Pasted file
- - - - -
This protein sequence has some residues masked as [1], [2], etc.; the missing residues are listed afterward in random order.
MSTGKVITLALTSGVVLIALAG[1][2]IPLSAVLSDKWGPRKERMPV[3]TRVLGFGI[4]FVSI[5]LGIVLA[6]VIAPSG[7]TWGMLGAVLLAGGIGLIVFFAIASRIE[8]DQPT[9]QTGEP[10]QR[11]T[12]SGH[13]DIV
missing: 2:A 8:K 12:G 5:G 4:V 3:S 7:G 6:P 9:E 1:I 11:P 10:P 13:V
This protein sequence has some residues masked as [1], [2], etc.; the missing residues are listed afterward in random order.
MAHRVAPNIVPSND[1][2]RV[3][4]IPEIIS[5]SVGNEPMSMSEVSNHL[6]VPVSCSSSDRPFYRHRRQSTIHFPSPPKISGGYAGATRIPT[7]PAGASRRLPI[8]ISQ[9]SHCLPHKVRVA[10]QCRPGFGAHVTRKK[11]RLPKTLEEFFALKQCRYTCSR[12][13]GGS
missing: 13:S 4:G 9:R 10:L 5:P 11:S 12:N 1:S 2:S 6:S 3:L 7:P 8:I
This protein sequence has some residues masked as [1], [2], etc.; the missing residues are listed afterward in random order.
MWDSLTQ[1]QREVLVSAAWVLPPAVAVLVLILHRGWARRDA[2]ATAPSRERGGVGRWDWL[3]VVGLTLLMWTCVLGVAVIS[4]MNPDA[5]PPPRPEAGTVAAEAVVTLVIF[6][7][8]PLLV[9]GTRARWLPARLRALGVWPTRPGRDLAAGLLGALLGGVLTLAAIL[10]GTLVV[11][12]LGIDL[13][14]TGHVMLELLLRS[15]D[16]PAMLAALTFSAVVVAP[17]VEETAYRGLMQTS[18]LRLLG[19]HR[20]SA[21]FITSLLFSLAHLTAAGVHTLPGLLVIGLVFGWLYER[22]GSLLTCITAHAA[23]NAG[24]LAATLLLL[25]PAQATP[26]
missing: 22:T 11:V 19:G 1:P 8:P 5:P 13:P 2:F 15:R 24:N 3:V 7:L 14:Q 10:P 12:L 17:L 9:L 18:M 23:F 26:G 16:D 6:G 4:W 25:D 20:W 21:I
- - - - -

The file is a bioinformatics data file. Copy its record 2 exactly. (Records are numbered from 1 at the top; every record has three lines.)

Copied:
This protein sequence has some residues masked as [1], [2], etc.; the missing residues are listed afterward in random order.
MAHRVAPNIVPSND[1][2]RV[3][4]IPEIIS[5]SVGNEPMSMSEVSNHL[6]VPVSCSSSDRPFYRHRRQSTIHFPSPPKISGGYAGATRIPT[7]PAGASRRLPI[8]ISQ[9]SHCLPHKVRVA[10]QCRPGFGAHVTRKK[11]RLPKTLEEFFALKQCRYTCSR[12][13]GGS
missing: 13:S 4:G 9:R 10:L 5:P 11:S 12:N 1:S 2:S 6:S 3:L 7:P 8:I